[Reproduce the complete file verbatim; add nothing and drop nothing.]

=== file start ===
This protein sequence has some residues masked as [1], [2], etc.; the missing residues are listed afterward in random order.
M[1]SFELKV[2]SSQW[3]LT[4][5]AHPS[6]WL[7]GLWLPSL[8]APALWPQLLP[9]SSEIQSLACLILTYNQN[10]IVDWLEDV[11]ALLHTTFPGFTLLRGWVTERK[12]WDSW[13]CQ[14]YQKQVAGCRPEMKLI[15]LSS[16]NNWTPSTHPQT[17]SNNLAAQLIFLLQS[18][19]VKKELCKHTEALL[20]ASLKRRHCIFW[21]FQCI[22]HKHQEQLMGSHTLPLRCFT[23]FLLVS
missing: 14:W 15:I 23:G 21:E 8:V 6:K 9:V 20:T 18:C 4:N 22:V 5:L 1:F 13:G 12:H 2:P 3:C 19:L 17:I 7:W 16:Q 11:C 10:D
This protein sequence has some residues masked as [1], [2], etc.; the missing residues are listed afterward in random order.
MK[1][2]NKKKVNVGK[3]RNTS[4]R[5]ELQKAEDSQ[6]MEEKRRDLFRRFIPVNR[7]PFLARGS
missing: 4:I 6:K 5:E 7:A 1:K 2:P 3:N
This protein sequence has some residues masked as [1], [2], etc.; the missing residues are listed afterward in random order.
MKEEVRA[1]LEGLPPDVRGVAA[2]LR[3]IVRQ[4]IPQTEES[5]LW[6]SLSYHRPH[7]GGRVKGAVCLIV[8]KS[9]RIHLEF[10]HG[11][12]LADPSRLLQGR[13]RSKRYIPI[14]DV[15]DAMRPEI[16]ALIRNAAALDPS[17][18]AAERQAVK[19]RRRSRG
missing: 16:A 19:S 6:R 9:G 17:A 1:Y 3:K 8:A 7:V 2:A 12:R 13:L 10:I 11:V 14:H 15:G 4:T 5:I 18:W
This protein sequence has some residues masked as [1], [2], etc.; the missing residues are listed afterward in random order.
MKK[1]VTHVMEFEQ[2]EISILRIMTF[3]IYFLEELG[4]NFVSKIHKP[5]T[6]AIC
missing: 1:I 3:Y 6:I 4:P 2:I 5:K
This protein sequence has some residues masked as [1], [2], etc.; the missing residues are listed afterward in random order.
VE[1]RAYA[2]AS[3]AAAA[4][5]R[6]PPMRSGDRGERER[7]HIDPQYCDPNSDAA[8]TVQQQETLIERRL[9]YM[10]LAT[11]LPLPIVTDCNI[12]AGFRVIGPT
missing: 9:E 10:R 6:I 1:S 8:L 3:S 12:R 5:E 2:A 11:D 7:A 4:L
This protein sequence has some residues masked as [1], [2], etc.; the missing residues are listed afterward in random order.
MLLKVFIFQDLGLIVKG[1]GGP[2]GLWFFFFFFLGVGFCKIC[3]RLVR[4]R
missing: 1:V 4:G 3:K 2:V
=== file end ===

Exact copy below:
This protein sequence has some residues masked as [1], [2], etc.; the missing residues are listed afterward in random order.
M[1]SFELKV[2]SSQW[3]LT[4][5]AHPS[6]WL[7]GLWLPSL[8]APALWPQLLP[9]SSEIQSLACLILTYNQN[10]IVDWLEDV[11]ALLHTTFPGFTLLRGWVTERK[12]WDSW[13]CQ[14]YQKQVAGCRPEMKLI[15]LSS[16]NNWTPSTHPQT[17]SNNLAAQLIFLLQS[18][19]VKKELCKHTEALL[20]ASLKRRHCIFW[21]FQCI[22]HKHQEQLMGSHTLPLRCFT[23]FLLVS
missing: 14:W 15:I 23:G 21:E 8:V 6:K 9:V 20:T 18:C 4:N 22:V 5:L 1:F 13:G 12:H 2:P 3:C 19:L 17:I 7:W 16:Q 11:C 10:D
This protein sequence has some residues masked as [1], [2], etc.; the missing residues are listed afterward in random order.
MK[1][2]NKKKVNVGK[3]RNTS[4]R[5]ELQKAEDSQ[6]MEEKRRDLFRRFIPVNR[7]PFLARGS
missing: 4:I 6:K 5:E 7:A 1:K 2:P 3:N
This protein sequence has some residues masked as [1], [2], etc.; the missing residues are listed afterward in random order.
MKEEVRA[1]LEGLPPDVRGVAA[2]LR[3]IVRQ[4]IPQTEES[5]LW[6]SLSYHRPH[7]GGRVKGAVCLIV[8]KS[9]RIHLEF[10]HG[11][12]LADPSRLLQGR[13]RSKRYIPI[14]DV[15]DAMRPEI[16]ALIRNAAALDPS[17][18]AAERQAVK[19]RRRSRG
missing: 16:A 19:S 6:R 9:G 17:A 1:Y 3:K 8:A 7:V 2:A 12:R 13:L 10:I 11:V 14:H 15:G 4:T 5:I 18:W
This protein sequence has some residues masked as [1], [2], etc.; the missing residues are listed afterward in random order.
MKK[1]VTHVMEFEQ[2]EISILRIMTF[3]IYFLEELG[4]NFVSKIHKP[5]T[6]AIC
missing: 1:I 3:Y 6:I 4:P 2:I 5:K
This protein sequence has some residues masked as [1], [2], etc.; the missing residues are listed afterward in random order.
VE[1]RAYA[2]AS[3]AAAA[4][5]R[6]PPMRSGDRGERER[7]HIDPQYCDPNSDAA[8]TVQQQETLIERRL[9]YM[10]LAT[11]LPLPIVTDCNI[12]AGFRVIGPT
missing: 9:E 10:R 6:I 1:S 8:L 3:S 12:R 5:E 2:A 11:D 7:A 4:L
This protein sequence has some residues masked as [1], [2], etc.; the missing residues are listed afterward in random order.
MLLKVFIFQDLGLIVKG[1]GGP[2]GLWFFFFFFLGVGFCKIC[3]RLVR[4]R
missing: 1:V 4:G 3:K 2:V